THE MUGSHOTS are a really cool band that I had the opportunity to interview. Read what they have to say for themselves. Anders Ekdahl ©2018

Every band has to introduce their music to new people. What is it that you want people to get from listening to you guys?
-We would like people not to focus their attention on the search for a precise musical genre and its peculiar implications. Back in the days bands like The Damned, The Clash, The Stranglers or even The Beatles before could record and sell albums without worrying about being accused of not keeping faithful to a kind of music or another. We are not playing Crossover, we simply mix the Rock And Roll ingredients known to people in the last 50 years in order to create a new “recipe” using old stuff that shall not be wasted!

How hard was it for you guys to pick a name? What had that name have to have to fit your music?
-Not hard at all: back in 2001 I was in NYC in a small YMCA room, reading a biography of John Wayne Gacy, the serial killer clown. Suddenly I stumbled on a mug shot of him and that was the moment which saw me choosing the name for my new band. Back then I used to write lyrics about real-life serial killers, so the name perfectly fit. Nowadays I am less focused on true crime stories, yet Hugh Cornwell, formerly with The Stranglers, once told: “The Mugshots…isn’t it such a great name for a band?”

Everybody is influenced by certain things. What band(s) was it that turned you on to the kind of music you play? What inspires you today?
-The Mugshots were initially intended as a mix between Alice Cooper and The Stranglers. Through the years we included some other influences such as The Lords Of The New Church, The Damned, Joy Division, Killing Joke, some Norwegian Black Metal, some Police and Horror movies OST and a bit of Mike Patton’s weirdness. Today we are inspired by nothing than ourselves. No bragging intended: we just try to be faithful to the peculiar sound we managed to create in many years of hard work.

When you formed did you do so with the intent of knowing what to play or did you do so from the point of having a band name and then picking a sound? How did you settle on the name/sound combo?
-The name came along with the decision to form a band: in the early days the ideas were very different from today, we even started out as a Garage Rock band with a female singer but it lasted no more than a rehearsal night! It was clear that I was going to be the singer and the composer of the songs, since then I tried my best depending on the influences I was “victim” of!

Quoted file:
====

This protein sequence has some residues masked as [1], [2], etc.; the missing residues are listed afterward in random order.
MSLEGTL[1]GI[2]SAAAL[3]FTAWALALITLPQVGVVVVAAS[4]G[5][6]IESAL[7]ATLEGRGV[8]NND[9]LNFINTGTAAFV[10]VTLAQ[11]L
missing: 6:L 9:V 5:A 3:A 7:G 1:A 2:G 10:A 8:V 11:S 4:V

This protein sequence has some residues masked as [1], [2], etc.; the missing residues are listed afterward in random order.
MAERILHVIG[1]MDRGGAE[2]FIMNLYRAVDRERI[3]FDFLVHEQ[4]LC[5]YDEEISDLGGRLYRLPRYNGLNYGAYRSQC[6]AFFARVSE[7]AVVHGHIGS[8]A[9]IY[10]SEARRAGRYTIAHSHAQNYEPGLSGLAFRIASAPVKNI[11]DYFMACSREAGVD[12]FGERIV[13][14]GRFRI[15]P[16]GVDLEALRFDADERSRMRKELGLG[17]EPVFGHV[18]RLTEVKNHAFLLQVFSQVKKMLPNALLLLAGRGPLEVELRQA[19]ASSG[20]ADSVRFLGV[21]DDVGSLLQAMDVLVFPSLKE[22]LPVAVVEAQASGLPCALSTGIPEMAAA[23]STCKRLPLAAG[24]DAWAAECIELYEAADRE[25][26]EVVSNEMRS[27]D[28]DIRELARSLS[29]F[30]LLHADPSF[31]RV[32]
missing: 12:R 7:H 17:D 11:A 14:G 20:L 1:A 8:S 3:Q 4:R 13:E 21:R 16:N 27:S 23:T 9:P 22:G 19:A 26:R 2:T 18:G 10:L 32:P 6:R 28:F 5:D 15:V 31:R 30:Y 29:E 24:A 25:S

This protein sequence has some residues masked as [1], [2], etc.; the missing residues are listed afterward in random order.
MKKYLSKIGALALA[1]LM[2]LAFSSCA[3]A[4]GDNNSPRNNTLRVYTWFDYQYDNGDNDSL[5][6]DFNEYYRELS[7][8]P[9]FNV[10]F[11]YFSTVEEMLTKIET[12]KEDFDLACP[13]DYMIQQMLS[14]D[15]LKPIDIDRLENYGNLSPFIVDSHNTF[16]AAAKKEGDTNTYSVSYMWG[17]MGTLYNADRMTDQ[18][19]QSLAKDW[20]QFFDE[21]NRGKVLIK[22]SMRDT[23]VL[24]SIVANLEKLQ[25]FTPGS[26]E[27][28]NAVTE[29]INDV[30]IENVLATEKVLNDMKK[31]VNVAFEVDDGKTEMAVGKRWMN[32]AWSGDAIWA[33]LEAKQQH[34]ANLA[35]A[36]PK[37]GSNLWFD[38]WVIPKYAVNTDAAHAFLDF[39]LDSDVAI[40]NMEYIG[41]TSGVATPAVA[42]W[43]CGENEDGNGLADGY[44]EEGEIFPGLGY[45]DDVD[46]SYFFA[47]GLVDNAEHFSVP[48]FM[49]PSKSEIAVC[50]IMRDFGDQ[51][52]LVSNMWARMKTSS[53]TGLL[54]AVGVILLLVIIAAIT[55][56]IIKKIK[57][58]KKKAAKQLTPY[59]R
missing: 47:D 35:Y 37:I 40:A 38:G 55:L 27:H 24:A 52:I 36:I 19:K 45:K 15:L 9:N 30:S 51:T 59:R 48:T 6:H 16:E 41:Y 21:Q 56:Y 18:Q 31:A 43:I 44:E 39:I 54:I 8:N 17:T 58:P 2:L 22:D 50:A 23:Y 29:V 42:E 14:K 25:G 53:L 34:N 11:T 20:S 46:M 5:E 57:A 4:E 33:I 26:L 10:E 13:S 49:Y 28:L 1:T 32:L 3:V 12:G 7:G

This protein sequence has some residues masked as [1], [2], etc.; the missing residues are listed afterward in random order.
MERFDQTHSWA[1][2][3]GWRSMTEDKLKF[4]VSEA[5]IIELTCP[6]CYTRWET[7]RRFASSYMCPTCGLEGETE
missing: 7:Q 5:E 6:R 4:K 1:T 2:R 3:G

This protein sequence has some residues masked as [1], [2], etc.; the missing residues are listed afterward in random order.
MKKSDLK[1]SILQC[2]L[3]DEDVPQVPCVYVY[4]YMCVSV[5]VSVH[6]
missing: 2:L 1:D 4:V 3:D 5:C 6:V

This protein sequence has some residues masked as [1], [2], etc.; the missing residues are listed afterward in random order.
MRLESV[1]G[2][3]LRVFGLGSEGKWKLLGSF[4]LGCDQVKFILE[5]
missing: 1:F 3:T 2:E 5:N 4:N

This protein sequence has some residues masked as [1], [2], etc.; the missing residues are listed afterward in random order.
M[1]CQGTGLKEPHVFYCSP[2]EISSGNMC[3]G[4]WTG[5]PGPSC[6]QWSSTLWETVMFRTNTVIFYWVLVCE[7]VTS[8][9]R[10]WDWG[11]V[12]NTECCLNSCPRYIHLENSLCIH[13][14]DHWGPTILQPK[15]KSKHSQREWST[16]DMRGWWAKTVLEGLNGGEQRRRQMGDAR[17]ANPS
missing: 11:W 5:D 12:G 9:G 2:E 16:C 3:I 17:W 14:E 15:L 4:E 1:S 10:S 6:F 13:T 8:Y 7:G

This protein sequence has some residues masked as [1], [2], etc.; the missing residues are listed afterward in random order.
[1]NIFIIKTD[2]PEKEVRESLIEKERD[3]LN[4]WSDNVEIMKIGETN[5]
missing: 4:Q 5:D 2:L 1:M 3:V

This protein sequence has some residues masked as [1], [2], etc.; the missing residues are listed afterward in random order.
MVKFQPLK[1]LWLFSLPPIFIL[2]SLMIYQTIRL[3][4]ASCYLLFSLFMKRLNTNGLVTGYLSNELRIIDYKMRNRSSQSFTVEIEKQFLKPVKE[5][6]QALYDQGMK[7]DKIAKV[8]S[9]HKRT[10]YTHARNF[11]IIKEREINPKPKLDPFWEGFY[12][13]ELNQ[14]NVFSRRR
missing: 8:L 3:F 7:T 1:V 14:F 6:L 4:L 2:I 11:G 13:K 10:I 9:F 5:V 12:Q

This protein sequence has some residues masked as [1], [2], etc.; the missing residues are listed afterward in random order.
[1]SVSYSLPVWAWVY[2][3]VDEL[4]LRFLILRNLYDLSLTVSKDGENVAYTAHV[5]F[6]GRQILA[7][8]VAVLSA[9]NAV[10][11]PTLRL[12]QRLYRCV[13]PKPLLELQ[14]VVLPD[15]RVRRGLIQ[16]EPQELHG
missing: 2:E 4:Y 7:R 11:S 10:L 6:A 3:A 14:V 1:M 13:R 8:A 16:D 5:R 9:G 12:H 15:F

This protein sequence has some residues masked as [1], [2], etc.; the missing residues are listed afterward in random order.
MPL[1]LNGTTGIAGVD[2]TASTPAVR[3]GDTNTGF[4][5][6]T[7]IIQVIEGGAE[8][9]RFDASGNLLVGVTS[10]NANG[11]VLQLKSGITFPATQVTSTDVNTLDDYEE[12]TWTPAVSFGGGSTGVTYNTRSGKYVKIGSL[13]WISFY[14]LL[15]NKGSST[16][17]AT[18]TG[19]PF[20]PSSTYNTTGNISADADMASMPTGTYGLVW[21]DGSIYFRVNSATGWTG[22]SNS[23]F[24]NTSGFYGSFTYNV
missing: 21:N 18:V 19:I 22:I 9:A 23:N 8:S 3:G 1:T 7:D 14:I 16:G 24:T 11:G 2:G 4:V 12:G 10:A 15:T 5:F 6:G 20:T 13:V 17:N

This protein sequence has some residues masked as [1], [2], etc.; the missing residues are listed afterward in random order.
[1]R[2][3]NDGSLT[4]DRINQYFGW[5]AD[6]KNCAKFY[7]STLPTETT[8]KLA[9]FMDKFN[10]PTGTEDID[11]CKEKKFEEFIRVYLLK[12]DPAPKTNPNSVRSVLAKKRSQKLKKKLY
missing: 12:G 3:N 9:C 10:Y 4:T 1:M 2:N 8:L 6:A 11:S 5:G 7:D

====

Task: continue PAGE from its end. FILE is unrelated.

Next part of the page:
I believe that digital is killing the album format. People’s changing habit of how they listen to music will result in there being no albums. Is there anything good with releasing single tracks only?
-I don’t know. Maybe it’s not digital that killed the physical form, it’s just people, fans that lost curiosity towards new bands. Digital, the Internet, they are just media that helped the process thet brought to such a “crime scene”. Nowadays it is nearly impossible to amaze people and it takes loads of money to spread a good idea so that it can become popular. The band Ghost is a prime example of this: a good, very simple idea of imagery with a solid and professional marketing background that guarantees the popularity of the band among the new and old generations of music lovers. It’s all about a good idea and advertise it, nothing more than this. Big bucks are thus necessary.

What part does art-work and lay-out play when you release new recordings? How do you best catch people’s attention?
-The visual side of our project is definitely important: thanks to our label, Black Widow Records, we even released a limited edition LP with lots of bonuses plus an amazing graphic layout. Onstage we wear a bit of make-up and every member of the band has a recognizable look, since we think that making music and playing live are a sort of a ritual that detach you from everyday’s ordinary life. It would be stupid to walk onstage dressed as we do every day, the same would be to live our everyday’s life dressed as The Mugshots.

Has social media re-written the rules on how to promote your music? Or do you go about doing promotion the same way?
-Yes, the rules have been changed. Back in the days only the bands that could take advantage of labels investing in promotion could reach the audiences. The underground bands did struggle for a few gigs and reviews. Nowadays, The Mugshots and Metallica can potentially reach the same amount of fans for free. The one big difference is what we were talking about in the previous questions: tons of money are necessary to rise above the huge mass of bands that can steal the scene. As told before, money plus a few good ideas are the darwinian way of choosing the fittest, the ones who’ll survive and go on.

When you play in a band, does that make you feel like you are a part of a scene, of something bigger and grander?
-Not me. I mostly look for the approval of artists I love, the ones which inspire me. This is way more important, in my view, that having a large audience of fans. Who know The Mugshots know how important is for us to collaborate with artists that traced the path we are walking on.

How much of a touring band are you? Is touring/gigging still a great way of spreading the word of the band?
-We do a very few gigs every year. We are definitely tired of playing around in every single small pub that doesn’t fit our requests. Better to choose a few venues and organize unique events that could be unforgettable, either for the band and the audience.

What will the future bring?
-I don’t believe in the linear, christian, way of looking at time: from the beginning ’til the end. I do believe in the eternal moment where everything happens without worrying of what has been and what will be.

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